A trotline is designed to maximize the fish-catching potential of a single main line by suspending it from two solid positions at either end and running a series of smaller hooked lines off it. Each of the smaller lines is cut to a length that will keep it near the lake or river bottom so that the bait remains in prime feeding territory. The line is then left to sit for a period of hours while the fisherman rests or goes off to perform other tasks. On his or her return the line is checked and the fish removed.
Items you will need
- Nylon rope or heavy fishing line
- Midweight fishing line
- 3-way swivels
- Fish hooks
- Net or hook
- Stone or weight
Securely tie one end of a length of nylon rope or heavy fishing line to a tree or other permanent fixture on the banks of the lake or river you are fishing.
Tie a series of shorter midweight lines to the main line spacing them by at least 3 feet and attaching them using your swivels. The length of the shorter lines should be enough to allow the bait to reach deep into the water but not so deep that they hit bottom. Repeat this process until the main line has between five and 50 shorter lines suspended from it.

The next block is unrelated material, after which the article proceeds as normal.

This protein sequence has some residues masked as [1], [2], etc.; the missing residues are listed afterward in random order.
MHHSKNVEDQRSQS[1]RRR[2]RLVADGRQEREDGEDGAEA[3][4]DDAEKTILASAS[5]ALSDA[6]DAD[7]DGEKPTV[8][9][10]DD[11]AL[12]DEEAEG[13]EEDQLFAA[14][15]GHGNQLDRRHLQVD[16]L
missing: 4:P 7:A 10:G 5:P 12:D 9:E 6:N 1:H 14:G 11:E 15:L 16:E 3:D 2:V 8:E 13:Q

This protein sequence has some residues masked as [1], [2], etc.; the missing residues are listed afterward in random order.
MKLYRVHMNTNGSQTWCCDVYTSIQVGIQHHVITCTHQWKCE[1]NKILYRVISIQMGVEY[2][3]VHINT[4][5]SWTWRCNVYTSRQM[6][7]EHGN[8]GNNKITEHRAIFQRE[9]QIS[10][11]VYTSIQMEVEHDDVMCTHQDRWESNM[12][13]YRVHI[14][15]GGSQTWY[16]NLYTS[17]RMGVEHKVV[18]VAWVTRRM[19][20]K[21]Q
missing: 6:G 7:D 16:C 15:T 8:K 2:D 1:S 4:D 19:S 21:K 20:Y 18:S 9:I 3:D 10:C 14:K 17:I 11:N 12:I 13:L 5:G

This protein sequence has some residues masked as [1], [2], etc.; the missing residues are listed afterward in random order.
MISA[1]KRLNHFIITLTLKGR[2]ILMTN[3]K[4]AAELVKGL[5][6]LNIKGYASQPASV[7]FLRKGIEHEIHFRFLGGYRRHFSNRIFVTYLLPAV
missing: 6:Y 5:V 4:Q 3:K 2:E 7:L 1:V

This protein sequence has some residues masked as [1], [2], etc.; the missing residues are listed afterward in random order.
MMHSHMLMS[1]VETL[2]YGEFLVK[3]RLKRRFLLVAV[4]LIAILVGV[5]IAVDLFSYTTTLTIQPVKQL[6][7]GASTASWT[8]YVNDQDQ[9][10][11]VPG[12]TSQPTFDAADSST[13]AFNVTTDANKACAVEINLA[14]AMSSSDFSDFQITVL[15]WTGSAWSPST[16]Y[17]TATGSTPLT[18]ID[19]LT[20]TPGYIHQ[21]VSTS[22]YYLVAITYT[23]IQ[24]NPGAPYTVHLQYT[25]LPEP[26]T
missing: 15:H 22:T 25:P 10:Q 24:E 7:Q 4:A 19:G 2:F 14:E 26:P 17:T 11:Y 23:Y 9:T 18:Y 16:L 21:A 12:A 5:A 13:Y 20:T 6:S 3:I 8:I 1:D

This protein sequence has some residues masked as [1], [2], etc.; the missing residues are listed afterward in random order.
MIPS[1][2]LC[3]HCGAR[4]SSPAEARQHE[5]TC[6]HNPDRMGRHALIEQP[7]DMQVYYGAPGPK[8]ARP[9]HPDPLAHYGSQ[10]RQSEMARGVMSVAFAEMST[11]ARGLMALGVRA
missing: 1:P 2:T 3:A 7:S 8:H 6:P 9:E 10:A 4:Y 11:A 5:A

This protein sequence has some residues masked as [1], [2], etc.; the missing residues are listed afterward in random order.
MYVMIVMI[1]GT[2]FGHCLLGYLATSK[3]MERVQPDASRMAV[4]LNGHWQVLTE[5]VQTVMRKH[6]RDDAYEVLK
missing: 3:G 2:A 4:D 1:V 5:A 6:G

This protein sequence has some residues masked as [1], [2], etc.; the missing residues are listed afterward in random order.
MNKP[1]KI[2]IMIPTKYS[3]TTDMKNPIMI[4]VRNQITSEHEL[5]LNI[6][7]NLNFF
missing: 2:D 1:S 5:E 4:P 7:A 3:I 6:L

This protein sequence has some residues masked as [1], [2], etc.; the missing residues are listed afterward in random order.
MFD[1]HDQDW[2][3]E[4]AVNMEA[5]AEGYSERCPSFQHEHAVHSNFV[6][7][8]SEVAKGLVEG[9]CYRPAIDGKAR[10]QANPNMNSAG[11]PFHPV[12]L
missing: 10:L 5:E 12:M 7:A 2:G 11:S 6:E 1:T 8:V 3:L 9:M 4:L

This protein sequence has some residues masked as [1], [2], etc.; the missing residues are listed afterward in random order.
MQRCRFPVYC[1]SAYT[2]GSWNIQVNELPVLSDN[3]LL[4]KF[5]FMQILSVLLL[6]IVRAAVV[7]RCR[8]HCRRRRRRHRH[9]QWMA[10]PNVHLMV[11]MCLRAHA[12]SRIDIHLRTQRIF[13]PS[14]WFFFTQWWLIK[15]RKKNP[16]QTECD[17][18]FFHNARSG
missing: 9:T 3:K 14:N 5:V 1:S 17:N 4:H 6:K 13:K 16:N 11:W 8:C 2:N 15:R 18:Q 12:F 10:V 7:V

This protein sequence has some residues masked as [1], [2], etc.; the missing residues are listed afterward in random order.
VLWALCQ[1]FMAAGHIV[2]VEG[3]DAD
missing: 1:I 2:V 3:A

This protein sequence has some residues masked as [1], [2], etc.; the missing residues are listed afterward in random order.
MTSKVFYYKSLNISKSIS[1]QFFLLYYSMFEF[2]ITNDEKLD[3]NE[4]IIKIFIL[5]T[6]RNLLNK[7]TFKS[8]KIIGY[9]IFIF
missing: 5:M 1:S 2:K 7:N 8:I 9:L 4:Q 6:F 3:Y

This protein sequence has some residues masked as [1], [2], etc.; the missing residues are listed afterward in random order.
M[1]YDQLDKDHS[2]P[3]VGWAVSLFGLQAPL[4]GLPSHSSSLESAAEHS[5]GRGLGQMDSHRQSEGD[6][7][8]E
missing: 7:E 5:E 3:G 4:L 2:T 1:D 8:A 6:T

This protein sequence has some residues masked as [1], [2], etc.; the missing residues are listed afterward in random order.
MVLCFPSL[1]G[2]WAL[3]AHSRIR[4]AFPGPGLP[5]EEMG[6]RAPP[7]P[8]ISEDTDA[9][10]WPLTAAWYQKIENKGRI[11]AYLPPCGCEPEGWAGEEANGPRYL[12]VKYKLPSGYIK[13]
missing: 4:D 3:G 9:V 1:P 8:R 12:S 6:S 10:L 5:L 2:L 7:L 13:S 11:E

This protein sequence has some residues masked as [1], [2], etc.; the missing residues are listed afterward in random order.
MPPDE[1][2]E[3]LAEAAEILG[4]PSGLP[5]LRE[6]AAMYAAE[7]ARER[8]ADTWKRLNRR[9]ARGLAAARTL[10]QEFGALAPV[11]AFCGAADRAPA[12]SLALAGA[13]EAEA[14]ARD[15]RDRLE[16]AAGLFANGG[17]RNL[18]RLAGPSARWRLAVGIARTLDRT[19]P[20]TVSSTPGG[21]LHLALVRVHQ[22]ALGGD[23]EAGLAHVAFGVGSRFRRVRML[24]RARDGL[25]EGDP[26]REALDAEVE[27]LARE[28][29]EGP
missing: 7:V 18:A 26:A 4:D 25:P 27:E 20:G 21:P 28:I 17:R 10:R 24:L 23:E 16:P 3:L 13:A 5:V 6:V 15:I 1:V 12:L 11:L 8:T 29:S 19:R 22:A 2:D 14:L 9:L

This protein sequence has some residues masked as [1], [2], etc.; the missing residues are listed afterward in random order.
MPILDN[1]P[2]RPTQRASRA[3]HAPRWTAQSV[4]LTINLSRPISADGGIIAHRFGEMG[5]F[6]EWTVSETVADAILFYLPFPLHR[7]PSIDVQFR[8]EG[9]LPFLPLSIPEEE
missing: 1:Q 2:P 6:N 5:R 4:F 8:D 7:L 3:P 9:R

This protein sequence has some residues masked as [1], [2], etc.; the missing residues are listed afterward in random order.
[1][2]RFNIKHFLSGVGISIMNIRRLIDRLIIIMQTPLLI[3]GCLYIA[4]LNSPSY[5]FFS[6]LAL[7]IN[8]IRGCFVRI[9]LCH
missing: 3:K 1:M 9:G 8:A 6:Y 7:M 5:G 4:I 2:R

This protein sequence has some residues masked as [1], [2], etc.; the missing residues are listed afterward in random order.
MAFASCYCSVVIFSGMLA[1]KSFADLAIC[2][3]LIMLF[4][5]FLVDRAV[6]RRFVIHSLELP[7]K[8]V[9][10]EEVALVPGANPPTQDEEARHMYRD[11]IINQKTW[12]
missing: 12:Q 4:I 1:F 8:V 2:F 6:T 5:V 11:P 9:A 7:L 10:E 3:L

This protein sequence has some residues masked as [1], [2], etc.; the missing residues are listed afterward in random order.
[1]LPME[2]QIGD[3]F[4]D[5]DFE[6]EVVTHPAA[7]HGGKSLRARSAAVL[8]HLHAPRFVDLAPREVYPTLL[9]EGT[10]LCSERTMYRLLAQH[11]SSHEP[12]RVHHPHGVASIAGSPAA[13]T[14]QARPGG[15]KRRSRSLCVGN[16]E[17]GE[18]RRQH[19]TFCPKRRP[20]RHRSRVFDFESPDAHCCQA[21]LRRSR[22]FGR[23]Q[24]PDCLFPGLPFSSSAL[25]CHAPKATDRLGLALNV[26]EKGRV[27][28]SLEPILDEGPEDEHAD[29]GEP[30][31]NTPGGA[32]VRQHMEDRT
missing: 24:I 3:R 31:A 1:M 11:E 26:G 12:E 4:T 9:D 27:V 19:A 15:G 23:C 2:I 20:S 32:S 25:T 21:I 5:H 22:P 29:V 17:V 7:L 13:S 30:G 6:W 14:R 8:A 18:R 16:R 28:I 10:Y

Tie fishhooks to the end of each of the shorter lines. Bait each hook with your bait of choice.
Bring the other end of the rope or heavy line to the opposite side of the lake or river by foot or boat. Securely tie the loose end to a tree or other permanent object so the line will remain in place until manually removed. If there is a strong current in the water suspend one or more weights or stones from the main line using nylon rope or heavy line to keep the trotline in place.
Leave the trotline in the water for a few hours while you perform other tasks or rest. Check the line and use a net or hook to remove the fish you have caught.
Tips & Warnings
- Trotlines can be used for crabbing as well. A crab trotline is set up differently: two anchors hold its ends to the lake floor and the center of the line is set within your boat so that crabs are drawn upward from both ends.
- Most local governments place restrictions on the use of trotlines. The most common limit the number of hooks allowed on a single trotline as well as the time of day or night you may check your lines. Check with local rules and regulations prior to fishing with a trotline.
- Catfish Bait Soap: Setting a Trotline
- Virginia Institute of Marine Science: Trotline Crabbing
- Learn to Catch Fish: Trotlies for Catfish
- Catfishin: Trotlining
- Ohio Department of Natural Resources: Trotline and Dipnet Regulations for the Lake Erie Fishing District
- Field & Stream: How to Rig a Trotline to Catch Fish in a Survival Situation
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